What follows reaches a level of creepy that no one should ever have to endure—least of all a scientist who's working to learn and share the truth about a widely used agricultural chemical that has the power to affect all of us, and our ecology. Aviv writes:
"Syngenta's public-relations team had drafted a list of four goals. The first was 'discredit Hayes.' In a spiral-bound notebook, Syngenta's communications manager, Sherry Ford, who referred to Hayes by his initials, wrote that the company could 'prevent citing of TH data by revealing him as noncredible...' Syngenta looked for ways to 'exploit Hayes' faults/problems.' 'If TH involved in scandal, enviros will drop him,' Ford wrote. She observed that Hayes 'grew up in world (S.C.) that wouldn't accept him,' 'needs adulation,' 'doesn't sleep,' was 'scarred for life.' She wrote, 'What's motivating Hayes?—basic question.'"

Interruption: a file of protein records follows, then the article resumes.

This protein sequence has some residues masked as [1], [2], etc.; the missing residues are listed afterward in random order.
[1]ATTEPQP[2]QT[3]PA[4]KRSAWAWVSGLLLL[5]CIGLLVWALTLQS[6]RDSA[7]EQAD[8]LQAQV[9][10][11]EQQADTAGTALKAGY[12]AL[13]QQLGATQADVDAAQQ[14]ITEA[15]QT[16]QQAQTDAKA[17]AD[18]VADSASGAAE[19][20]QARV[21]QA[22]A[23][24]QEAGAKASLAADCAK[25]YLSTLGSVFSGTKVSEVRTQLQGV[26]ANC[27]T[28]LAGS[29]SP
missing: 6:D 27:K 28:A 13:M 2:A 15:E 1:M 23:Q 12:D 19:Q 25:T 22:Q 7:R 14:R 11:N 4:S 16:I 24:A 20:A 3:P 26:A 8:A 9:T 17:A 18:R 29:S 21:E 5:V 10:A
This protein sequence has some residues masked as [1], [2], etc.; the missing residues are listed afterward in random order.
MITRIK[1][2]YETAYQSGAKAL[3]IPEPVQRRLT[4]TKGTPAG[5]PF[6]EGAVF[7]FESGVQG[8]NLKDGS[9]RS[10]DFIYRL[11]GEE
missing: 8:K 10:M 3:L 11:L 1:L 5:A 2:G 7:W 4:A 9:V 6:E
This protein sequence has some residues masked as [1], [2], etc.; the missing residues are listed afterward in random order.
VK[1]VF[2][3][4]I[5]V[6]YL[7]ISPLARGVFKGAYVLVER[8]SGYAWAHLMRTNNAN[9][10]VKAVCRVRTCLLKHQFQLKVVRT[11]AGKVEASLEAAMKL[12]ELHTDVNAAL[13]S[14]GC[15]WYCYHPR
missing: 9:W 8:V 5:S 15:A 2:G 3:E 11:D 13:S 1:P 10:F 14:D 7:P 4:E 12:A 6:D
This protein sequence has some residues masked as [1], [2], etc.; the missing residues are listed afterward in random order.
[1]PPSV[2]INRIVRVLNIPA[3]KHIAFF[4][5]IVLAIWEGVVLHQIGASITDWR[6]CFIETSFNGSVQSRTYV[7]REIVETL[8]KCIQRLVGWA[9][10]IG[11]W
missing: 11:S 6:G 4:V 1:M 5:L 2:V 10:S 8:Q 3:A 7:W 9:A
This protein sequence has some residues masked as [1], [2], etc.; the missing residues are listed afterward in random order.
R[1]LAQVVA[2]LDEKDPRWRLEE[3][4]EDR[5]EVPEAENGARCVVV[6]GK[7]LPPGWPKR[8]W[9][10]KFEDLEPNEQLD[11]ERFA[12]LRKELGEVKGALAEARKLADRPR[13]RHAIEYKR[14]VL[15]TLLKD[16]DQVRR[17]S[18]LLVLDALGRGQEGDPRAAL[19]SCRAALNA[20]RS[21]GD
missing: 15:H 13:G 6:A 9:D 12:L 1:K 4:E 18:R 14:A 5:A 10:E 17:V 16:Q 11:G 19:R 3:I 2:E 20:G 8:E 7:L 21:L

Who Will You Listen to: Big Money, or a Researcher Working Next to Free?

Indeed, what could possibly motivate anyone to undertake work that is bound to alienate them from their peers, smear their personal and professional reputation, and perhaps even ruin their financial future? In Dr. Carman's case, it was a passion for the truth. And a deep concern for her fellow man—your children and unborn grandchildren included. She is a magnificent role model for all of us as she sacrificed her income and endured professional abuse for the sake of the truth.
She was savvy enough to understand the risks of such an undertaking. She knew that people in this field tend to be fired from their jobs once they publish negative findings. Publicly shamed and out of work, many of these scientists are prevented from doing any further research. To circumvent this possibility, Dr. Carman took some proactive steps to ensure that backlash wouldn't force her to discontinue her work.
"Early on, it became obvious that there was really no money. You couldn't go to a funding organization and ask for money to be able to do research in this area. I was concerned about the possibility of bad health effects occurring in people. I decided that I needed to go looking. I needed to do some proper animal studies to see if there were any adverse effects occurring in animals that might translate into people.